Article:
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A Face for Indigenous Disparity

A Face for Indigenous Disparity

The stats on Aboriginal Australians can be a little numbing. Unemployment among Indigenous Australians is three times higher than for non-Indigenous. Twenty-nine percent of young Indigenous Australians aren’t working or going to school, compared to just 9 percent of non-Indigenous.

In some parts of Australia, up to 70 percent of school-age Indigenous children don’t regularly attend school.

It takes stories to understand what it means to grow up Indigenous.

Tania Major is the daughter of a Kokoberra mother and a white father. In her majority Aboriginal hometown, Kowanyama, alcohol abuse, violence, high unemployment and poor educational standards were the norm. Tania’s mother insisted she go to school, but she didn’t learn much. In 9 years of school, she can only recall one assignment. Still, she was at the top of her class, so she won a scholarship to attend a boarding school in Brisbane.

The opportunity was eye-opening. Tania’s new school was so much more demanding that her grades slipped from As to Cs and Ds. But she worked hard and went on to become the first person from her community to earn a college degree.

Getting out of Kowanyama gave Tania perspective on her hometown. The violence against women, neglect of children and a lack of opportunity stifle her community. Now, Tania is working with our friends at GenerationOne to change this reality and make life better for all Indigenous Australians.

It’s a big challenge, and it’s going to take an effort by all Australians. Indigenous children need mentors and help navigating the education and employment systems. Australian businesses need strategies to make sure Indigenous people get a fair opportunity to work. At the most basic level, Australia must ensure Indigenous children can get a good education that prepares them for life.

GenerationOne believes Australians can close the gap in this generation. You can join the fight to end Indigenous disparity.

Take Action: Share your own story about what you and your community are doing end the disparity.

 

Related Stories:

UPDATE: U.S. Will Sign Declaration Recognizing Indigenous Rights

Great Barrier Reef Threatened By Australian Flood Waters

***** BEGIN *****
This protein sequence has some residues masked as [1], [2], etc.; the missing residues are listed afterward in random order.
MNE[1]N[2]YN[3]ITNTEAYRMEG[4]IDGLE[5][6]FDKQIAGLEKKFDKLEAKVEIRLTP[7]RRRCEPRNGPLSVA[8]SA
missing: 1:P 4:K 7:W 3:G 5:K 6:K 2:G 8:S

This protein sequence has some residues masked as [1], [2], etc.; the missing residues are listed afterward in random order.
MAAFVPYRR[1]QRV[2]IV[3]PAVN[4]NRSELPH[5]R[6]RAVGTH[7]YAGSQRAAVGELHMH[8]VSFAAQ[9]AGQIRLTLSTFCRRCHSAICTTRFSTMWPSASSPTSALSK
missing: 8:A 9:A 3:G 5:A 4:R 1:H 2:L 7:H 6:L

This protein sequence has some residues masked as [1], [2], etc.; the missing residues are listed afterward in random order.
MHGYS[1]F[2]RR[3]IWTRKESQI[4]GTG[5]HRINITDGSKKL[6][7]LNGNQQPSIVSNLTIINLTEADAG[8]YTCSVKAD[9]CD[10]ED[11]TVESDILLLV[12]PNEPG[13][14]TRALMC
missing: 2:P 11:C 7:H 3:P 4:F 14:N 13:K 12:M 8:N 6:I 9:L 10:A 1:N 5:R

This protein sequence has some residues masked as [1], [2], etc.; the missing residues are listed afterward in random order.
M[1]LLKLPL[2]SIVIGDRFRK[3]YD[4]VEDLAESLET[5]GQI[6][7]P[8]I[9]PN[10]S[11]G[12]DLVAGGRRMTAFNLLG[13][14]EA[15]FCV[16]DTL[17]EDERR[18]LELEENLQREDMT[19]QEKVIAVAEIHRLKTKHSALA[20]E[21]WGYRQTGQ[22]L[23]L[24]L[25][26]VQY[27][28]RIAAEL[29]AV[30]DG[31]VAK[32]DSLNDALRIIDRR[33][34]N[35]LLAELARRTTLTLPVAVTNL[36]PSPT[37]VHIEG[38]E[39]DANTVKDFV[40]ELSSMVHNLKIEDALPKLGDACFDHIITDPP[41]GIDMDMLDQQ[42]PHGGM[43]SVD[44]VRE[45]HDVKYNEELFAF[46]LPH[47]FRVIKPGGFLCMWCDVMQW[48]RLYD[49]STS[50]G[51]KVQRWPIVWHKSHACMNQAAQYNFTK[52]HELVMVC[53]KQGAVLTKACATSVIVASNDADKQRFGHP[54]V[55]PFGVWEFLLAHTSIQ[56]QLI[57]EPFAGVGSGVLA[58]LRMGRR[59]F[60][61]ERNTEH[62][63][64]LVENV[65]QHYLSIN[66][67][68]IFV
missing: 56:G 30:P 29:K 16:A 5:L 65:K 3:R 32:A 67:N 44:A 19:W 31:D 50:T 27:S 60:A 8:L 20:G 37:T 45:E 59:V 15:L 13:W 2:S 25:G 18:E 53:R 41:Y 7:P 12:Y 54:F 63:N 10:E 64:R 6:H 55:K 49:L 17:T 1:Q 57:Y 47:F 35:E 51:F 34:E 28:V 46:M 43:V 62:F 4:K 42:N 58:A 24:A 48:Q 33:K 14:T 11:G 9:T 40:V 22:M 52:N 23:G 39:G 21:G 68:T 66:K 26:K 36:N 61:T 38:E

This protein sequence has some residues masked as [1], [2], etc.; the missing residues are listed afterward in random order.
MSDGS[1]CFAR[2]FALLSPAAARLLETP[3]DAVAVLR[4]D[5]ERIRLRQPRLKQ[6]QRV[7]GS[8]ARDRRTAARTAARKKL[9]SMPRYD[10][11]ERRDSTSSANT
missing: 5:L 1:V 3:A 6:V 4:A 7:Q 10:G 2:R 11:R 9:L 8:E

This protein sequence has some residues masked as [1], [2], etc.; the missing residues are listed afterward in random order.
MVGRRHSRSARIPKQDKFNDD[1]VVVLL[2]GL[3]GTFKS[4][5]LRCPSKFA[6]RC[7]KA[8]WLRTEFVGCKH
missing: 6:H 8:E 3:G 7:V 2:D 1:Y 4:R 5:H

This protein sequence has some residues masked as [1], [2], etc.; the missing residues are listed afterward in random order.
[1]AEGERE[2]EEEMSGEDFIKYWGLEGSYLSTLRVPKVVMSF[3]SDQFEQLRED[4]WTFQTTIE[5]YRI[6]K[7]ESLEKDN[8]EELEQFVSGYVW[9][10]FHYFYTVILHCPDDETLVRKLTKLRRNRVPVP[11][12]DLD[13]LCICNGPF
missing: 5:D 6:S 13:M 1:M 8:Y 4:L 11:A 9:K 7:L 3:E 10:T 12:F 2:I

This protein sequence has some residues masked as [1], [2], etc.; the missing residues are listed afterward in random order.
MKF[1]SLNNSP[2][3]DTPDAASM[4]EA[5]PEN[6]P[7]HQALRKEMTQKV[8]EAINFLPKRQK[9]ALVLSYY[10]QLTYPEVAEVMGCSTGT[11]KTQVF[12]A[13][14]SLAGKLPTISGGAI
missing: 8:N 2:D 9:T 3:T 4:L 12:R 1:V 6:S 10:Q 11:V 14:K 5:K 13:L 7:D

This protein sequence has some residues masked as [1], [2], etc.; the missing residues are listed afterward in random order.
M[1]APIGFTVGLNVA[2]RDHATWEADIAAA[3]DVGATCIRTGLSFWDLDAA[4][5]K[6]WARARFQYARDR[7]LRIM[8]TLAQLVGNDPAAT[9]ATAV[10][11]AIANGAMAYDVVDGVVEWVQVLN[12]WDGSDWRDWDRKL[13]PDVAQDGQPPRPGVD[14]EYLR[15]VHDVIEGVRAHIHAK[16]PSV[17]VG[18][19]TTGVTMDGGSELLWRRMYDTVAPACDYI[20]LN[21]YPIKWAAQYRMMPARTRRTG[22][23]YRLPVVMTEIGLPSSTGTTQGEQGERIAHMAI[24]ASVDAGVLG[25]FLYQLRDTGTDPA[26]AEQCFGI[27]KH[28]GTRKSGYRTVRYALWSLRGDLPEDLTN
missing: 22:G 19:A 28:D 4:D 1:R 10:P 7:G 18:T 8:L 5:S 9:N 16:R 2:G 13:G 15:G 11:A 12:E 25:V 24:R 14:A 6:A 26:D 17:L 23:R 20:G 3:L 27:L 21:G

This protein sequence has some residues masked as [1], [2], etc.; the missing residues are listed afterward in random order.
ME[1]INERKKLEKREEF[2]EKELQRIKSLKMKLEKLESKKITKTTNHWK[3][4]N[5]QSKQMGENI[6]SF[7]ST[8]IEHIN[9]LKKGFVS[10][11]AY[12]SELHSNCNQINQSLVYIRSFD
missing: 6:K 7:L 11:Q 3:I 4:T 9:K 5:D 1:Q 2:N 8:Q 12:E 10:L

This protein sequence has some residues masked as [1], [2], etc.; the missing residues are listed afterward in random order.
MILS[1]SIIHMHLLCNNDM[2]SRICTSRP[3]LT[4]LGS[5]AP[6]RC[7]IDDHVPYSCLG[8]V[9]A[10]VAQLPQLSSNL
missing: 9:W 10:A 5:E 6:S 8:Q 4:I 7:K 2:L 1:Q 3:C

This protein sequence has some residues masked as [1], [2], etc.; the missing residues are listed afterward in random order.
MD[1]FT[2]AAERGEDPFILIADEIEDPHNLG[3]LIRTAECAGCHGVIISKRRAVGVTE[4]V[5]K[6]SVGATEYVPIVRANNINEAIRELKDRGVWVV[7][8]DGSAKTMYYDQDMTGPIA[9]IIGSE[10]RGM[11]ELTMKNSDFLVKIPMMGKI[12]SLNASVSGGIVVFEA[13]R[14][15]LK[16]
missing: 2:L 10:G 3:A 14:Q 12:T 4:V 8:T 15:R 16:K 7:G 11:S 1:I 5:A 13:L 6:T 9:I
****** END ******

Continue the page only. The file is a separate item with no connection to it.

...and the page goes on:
Did Oklahoma Ban Native American Rights?

 

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Photo credit: GenerationONE

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40 comments

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8:24AM PST on Jan 12, 2013

Thank you Emily, for Sharing this!

1:13AM PST on Nov 25, 2012

Thank you for information

9:51PM PST on Feb 18, 2012

It is sad and unfair that all over the world native cultures are treated so disrespectfully...

5:44PM PST on Feb 17, 2012

@ Roberta K - No, I didn't miss out on the history. The difference between you and me though, is that what history gave me is no reason to continue on the same path. History is there to learn from - not keep dredging it up as an excuse as to why I or ANYONE else cannot get ahead. I stick with my original comments.

5:43PM PST on Feb 17, 2012

@ Roberta K - No, I didn't miss out on the history. The difference between you and me though, is that what history gave me is no reason to continue on the same path. History is there to learn from - not keep dredging it up as an excuse as to why I or ANYONE else cannot get ahead. I stick with my original comments.

9:28AM PST on Feb 17, 2012

THANKS FOR THE POST.

3:59AM PDT on Jul 14, 2011

Interesting article. Thanks

3:24AM PDT on Apr 26, 2011

Native Americans go through the same type of discrimination, and it's starting to get better. Perseverance!

11:08AM PDT on Apr 20, 2011

❤❤❤

4:42PM PDT on Apr 19, 2011

@Krystyna, you ask how people can overcome, that's simple, with equal education. First Nation people should be accorded the same respect as others.

I too have heard of the rapes in Africa of babies and young girls. The reasoning behind that is, that if they have AIDS, they believe that having sex with a virgin will cure their disease. They need proper education.

This lack of work and education happens in all countries where the explorers have "discovered" new land. The indigenous people are treated as if they are not entitled to live on their own land and do not belong, in fact as if they don't exist.

Here in "Turtle Island" (U.S.A.), Native American Studies, in the colleges is listed under the Anthropology Department, along with other dead cultures.

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Colleen H. Colleen H. is an Online Campaigner with Care2 and a recent transplant to San Francisco from the East... more
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